Thus, we know that dreams are generated in, or transmitted through this particular area of the brain, which is associated with visual processing, emotion and visual memories.
Taken together, these recent findings tell an important story about the underlying mechanism and possible purpose of dreaming.
The scientists predicted the likelihood of successful dream recall based on a signature pattern of brain waves.
In order to do this, the Italian research team invited 65 students to spend two consecutive nights in their research laboratory.
During the first night, the students were left to sleep, allowing them to get used to the sound-proofed and temperature-controlled rooms.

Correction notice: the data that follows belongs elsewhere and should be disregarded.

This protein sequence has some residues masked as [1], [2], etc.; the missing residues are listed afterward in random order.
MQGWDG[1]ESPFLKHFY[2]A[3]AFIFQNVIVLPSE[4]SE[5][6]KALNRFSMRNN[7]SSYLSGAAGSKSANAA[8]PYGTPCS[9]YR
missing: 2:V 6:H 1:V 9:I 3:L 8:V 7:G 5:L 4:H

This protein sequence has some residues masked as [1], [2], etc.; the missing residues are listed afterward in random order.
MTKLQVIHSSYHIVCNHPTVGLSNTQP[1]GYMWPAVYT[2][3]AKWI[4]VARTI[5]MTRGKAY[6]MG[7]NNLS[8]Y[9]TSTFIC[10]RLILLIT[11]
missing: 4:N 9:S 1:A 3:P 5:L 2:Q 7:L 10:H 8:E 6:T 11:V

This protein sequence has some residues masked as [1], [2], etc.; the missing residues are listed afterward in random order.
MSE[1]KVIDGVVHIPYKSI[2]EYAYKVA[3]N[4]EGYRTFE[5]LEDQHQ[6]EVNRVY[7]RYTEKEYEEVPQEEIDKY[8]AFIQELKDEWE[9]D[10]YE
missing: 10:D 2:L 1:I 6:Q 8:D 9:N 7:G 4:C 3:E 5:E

During the second night the researchers measured the student’s brain waves while they slept.However, it was not until a few years ago that a patient reported to have lost her ability to dream while having virtually no other permanent neurological symptoms.The patient suffered a lesion in a part of the brain known as the right inferior lingual gyrus (located in the visual cortex).(There are five stages of sleep; most dreaming and our most intense dreams occur during the REM stage.) The students were woken at various times and asked to fill out a diary detailing whether or not they dreamt, how often they dreamt and whether they could remember the content of their dreams.While previous studies have already indicated that people are more likely to remember their dreams when woken directly after REM sleep, the current study explains why.Those participants who exhibited more low frequency theta waves in the frontal lobes were also more likely to remember their dreams.This finding is interesting because the increased frontal theta activity the researchers observed looks just like the successful encoding and retrieval of autobiographical memories seen while we are awake.Freud’s theory centred around the notion of repressed longing -- the idea that dreaming allows us to sort through unresolved, repressed wishes.Carl Jung (who studied under Freud) also believed that dreams had psychological importance, but proposed different theories about their meaning.Our dream stories essentially try to strip the emotion out of a certain experience by creating a memory of it. This mechanism fulfils an important role because when we don’t process our emotions, especially negative ones, this increases personal worry and anxiety.In fact, severe REM sleep-deprivation is increasingly correlated to the development of mental disorders.